November is parent engagement month and I want to encourage all levels of early childhood education programs to think about what this means.I love early childhood most people consider that early childhood ends at preschool. In actuality early childhood extends through the third grade. So, as a first grade teacher I was as much a part of the early childhood experience as I was when I taught 3-year-olds. One of the major standards needed in our field is family engagement. Getting parents involved right from the beginning by encouraging them to take an active role in the educational process is the ideal if we want them to continue throughout their child's school career.
As a teacher who started out in inner city schools I can tell you this becomes so very important. As a first grade teacher I made it my business to visit the homes of every child in my class. I talked to parents about my plans for the school year, what activities I was panning, and how they could help. I taught in a neighborhood school and could do that. What my visit did was to let parents know I cared not just about a child in my class, but how I engaged with the family as a whole.
Schools today are rarely so engaged in the process of putting the family first in the educational process. However, if schools do so they will find great success in the education of the students they serve. So, I encourage parents to look for schools which support their families and not just their child. One such charter school system serving inner city students is called Rocketship Education in this blog post they talk about the 10 lessons they have learn in serving inner city families. Parent empowerment is number 3. This shows me the level of dedication they have to family engagement. if you are in the inner city of the Bay Area, Milwaukee, Nashville, or DC then check them out. If you are not as I noted above family engagement and parental support is key in the process of education.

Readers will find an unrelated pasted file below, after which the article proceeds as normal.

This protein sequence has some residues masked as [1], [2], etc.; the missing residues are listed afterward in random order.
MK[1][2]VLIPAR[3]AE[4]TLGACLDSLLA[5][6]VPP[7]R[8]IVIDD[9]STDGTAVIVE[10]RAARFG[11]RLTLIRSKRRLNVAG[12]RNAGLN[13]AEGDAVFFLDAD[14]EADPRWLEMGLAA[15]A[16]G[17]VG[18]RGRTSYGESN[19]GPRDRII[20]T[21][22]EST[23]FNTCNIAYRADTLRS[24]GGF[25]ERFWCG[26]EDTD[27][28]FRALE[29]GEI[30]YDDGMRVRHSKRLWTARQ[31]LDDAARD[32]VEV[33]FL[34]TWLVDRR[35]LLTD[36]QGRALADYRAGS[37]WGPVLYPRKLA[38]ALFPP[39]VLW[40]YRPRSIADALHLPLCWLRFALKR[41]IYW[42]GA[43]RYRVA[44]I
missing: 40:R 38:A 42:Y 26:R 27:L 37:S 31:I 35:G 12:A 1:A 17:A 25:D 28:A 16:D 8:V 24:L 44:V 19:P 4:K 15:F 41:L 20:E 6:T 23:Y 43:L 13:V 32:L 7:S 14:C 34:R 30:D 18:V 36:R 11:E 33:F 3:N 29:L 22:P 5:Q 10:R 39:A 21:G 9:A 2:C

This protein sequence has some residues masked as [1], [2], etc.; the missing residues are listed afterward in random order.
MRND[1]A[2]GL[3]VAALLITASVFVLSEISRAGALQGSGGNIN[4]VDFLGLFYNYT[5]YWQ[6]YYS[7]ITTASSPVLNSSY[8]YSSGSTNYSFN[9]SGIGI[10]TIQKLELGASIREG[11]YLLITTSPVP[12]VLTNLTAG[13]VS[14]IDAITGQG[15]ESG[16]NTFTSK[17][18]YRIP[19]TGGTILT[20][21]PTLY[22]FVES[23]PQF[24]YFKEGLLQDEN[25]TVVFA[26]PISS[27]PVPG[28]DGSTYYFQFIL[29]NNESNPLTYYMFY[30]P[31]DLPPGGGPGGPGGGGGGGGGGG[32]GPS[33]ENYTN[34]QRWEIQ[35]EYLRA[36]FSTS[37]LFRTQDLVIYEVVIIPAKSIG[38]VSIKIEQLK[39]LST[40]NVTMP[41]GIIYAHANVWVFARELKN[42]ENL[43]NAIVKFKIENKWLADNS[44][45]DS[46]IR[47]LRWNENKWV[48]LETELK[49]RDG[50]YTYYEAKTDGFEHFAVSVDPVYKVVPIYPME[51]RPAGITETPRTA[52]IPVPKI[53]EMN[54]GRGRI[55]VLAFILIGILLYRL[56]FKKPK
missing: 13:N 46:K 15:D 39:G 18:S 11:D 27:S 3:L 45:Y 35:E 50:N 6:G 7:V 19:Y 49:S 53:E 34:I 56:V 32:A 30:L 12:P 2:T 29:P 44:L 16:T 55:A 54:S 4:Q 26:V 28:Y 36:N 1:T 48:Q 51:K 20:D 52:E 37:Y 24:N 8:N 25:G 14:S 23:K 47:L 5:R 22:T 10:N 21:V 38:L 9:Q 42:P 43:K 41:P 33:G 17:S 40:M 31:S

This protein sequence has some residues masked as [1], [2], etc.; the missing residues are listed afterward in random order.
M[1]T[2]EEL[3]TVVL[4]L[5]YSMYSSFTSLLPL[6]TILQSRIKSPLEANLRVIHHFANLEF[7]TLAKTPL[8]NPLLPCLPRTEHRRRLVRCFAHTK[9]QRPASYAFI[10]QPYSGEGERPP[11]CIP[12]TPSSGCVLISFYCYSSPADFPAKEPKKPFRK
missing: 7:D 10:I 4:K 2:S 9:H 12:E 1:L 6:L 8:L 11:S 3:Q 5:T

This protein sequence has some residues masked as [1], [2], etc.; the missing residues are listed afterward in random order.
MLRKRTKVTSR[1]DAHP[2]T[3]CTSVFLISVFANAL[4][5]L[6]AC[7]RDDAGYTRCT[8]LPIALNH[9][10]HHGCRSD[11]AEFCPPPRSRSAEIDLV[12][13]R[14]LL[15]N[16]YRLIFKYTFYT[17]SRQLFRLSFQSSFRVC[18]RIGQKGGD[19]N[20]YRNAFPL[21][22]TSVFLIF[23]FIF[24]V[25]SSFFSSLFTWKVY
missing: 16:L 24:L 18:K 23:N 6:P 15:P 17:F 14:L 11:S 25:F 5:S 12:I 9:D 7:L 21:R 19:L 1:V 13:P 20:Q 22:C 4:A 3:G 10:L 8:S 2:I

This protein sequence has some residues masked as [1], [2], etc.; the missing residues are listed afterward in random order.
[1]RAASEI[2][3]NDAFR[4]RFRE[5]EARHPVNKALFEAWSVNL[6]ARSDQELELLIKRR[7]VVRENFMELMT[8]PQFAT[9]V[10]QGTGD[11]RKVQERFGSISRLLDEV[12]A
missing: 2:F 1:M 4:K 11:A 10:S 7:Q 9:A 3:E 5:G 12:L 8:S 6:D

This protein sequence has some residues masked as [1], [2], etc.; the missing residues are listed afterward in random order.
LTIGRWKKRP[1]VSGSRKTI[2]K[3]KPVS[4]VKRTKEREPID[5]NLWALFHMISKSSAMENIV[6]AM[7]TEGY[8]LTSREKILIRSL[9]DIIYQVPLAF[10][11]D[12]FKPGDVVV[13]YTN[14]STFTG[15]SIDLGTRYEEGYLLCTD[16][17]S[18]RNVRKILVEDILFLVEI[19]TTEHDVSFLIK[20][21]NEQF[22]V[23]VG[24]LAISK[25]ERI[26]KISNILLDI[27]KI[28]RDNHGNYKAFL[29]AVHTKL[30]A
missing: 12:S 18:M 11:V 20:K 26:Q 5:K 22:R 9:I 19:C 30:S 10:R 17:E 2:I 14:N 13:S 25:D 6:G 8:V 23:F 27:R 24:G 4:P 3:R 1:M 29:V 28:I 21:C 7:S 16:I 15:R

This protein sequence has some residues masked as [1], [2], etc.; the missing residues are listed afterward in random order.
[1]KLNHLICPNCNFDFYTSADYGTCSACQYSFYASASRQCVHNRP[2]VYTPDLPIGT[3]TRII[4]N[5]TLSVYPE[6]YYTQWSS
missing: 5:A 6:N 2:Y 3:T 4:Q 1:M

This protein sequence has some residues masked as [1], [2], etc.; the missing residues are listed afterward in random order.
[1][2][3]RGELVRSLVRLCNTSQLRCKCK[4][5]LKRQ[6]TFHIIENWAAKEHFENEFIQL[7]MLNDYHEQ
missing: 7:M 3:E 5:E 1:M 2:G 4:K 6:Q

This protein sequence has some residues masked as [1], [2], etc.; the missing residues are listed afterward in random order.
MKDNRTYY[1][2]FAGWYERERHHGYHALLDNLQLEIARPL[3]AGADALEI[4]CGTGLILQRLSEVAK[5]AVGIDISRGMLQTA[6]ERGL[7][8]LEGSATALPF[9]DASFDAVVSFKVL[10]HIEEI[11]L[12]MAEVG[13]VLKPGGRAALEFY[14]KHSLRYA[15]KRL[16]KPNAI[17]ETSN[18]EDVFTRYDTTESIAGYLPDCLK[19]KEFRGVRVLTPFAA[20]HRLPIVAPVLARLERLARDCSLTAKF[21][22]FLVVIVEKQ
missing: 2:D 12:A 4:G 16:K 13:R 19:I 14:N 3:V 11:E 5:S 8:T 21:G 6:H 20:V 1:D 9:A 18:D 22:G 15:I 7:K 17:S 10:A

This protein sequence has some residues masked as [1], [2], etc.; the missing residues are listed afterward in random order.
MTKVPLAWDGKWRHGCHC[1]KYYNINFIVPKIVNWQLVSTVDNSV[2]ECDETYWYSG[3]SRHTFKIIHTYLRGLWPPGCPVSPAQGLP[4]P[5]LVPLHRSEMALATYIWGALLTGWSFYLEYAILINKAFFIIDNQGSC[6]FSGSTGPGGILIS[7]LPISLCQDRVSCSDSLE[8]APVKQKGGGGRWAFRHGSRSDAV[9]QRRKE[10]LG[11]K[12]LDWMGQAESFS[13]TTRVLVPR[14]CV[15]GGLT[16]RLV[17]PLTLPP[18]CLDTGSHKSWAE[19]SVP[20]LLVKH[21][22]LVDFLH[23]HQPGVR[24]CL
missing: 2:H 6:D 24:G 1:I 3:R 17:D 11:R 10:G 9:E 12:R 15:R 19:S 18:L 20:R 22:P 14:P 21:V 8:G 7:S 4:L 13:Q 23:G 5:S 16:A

How can today's educator empower parents to engage themselves in the early years of education? Here are a few suggestions:
- Send home or email a newsletter to parents each moth about the goings on in your classroom. Give them a heads up on ways they can participate far in advance so they can plan.
- Create homework assignments which involve parents and children doing things together. Plan an activity at school where kids need to bring in family pictures, tell a story about their mom or dad as a kid, or share a family recipe.
- Invite parents into your class to speak about their culture/job/hobby/interest which can expand the kids knowledge of the world and how people engage in it.
- Ask parents to volunteer to read or do math work with a child who needs extra help.
- Chances are some of your parents have jobs with ultra flexible schedules. Ask them to com in and help with any ambitious classroom project you know you will need extra adult eyes and hands to pull off.
Believe in Parenting
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